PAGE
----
Councilman Long, recognizing the conceptual plan crowds many things into the area, asked what priority ranking she would recommend; which things she believes are appropriate to consider for this site and which should be located elsewhere.

Ms. Sattler replied she believes large structures such as gymnasiums are inconsistent with the public’s desire for open space and indicated that playing fields or courts might be compatible depending on their location.

Councilman Wolowicz noted his understanding that the original NCCP specifically designated this area for active use.

Ms. Sattler responded there is some discussion about buffers and outside impacts into the NCCP, a major one being fire fuel modification. She explained that in proposing a building adjacent to the NCCP a consideration would need to be made to keep the fuel modification requirements out of the preserve area; similarly, if you have irrigation, pesticides, and fertilizers for greens or playing fields, those things will impact the habitat and need to be designed with adequate buffers.

Councilman Wolowicz expressed concern about the NCCP as now written, saying the buffer requirements seem to greatly diminish the active space area and requested staff to accurately determine how much total space is actually available for active use.

Dave Tomblin, representing the Palos Verdes School District, informed that discussions have been held by Dr.Tobin and City Manager Evans about potential joint opportunities between the City and the School District.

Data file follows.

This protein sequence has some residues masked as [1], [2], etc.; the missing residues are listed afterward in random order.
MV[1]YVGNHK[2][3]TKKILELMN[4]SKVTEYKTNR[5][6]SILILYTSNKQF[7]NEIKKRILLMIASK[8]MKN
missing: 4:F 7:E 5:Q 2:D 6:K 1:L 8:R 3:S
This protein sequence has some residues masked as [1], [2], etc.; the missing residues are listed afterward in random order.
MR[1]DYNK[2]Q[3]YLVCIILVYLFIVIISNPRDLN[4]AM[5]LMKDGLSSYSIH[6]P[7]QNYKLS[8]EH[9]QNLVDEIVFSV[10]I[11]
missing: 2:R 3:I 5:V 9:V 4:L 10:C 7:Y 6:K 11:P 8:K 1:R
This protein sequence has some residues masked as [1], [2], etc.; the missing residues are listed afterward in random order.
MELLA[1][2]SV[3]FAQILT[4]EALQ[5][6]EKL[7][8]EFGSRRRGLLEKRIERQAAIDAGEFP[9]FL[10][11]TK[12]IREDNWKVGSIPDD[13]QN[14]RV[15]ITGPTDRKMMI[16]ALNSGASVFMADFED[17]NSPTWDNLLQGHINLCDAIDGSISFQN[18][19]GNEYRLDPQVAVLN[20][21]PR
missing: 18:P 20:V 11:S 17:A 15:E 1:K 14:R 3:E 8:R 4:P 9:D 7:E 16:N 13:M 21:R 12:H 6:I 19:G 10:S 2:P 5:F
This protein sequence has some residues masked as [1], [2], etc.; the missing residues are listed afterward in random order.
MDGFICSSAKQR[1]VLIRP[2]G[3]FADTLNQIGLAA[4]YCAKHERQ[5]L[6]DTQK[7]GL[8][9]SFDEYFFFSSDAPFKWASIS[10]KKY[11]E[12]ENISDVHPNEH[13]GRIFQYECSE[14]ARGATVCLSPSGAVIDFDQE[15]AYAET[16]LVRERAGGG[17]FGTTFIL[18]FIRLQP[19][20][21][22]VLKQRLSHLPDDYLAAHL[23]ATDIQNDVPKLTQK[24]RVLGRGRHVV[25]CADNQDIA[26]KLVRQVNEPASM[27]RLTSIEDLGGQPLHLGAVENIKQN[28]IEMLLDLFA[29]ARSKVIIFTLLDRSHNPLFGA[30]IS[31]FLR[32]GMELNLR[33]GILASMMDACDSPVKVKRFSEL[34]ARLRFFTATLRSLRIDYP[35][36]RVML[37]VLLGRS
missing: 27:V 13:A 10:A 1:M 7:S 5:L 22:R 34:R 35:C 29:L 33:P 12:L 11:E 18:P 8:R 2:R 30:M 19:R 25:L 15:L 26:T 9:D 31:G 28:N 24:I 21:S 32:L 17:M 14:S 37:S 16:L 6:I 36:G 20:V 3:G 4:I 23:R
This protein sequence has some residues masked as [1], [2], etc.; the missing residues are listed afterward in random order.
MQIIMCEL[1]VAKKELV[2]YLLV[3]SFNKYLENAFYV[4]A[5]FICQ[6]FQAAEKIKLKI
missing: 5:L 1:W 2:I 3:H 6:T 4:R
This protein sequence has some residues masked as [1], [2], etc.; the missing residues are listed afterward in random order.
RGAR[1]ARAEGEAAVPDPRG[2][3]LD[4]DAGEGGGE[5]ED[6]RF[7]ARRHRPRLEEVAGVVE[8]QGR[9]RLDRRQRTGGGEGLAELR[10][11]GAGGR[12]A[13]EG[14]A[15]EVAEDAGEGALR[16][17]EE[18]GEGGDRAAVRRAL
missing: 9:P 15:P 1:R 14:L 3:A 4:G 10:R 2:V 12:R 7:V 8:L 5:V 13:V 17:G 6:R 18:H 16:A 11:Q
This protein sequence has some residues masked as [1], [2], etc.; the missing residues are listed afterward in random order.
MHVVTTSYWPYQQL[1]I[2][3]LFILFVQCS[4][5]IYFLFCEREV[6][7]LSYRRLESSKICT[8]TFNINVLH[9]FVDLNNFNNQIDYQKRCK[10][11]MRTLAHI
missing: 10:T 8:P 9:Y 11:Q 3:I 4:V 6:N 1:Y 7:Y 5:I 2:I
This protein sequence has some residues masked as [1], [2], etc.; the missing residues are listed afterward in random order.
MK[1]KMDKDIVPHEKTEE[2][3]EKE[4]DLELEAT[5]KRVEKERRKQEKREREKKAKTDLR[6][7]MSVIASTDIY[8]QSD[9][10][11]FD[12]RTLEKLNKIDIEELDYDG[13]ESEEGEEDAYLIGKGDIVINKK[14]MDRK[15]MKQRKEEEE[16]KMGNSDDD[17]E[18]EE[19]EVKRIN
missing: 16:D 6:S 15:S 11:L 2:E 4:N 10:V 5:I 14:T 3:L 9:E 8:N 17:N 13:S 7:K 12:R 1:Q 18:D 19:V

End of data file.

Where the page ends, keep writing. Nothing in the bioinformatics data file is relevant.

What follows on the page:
Councilman Wolowicz queried if the proposed gym could be placed on one of the school sites.

Mr. Tomblin replied that, although this matter has not yet been brought before the Board, he has participated in a meeting with a potential joint venture partner about the possibility of a gym being located on the Peninsula High site, adding that the discussions so far are strictly exploratory.

Julie Turner, Executive Director of the San Pedro and Peninsula YMCA, mentioned one of the quandaries of running recreational facilities for families is travel time and convenience, adding in order to involve the residents of the Peninsula in the programming and activities the YMCA has to offer, a facility is needed on the Peninsula. She indicated the YMCA Board of Managers has been pursuing opportunities to acquire land or enter into a partnership to develop a facility in the community and noted that in 2000 they hired a consultant to perform a marketing survey to ascertain what type of facility might work on the Peninsula. That study and the Task Force’s analysis of community needs both showed that a YMCA-type facility would be very successful here. She echoed earlier comments about the value of activity and sports in children’s lives, saying the YMCA has a great deal of experience working with communities to develop programs that help build strong kids, strong families, and strong communities, adding they are very interested in being considered as a partner should the City decide to develop a recreational facility.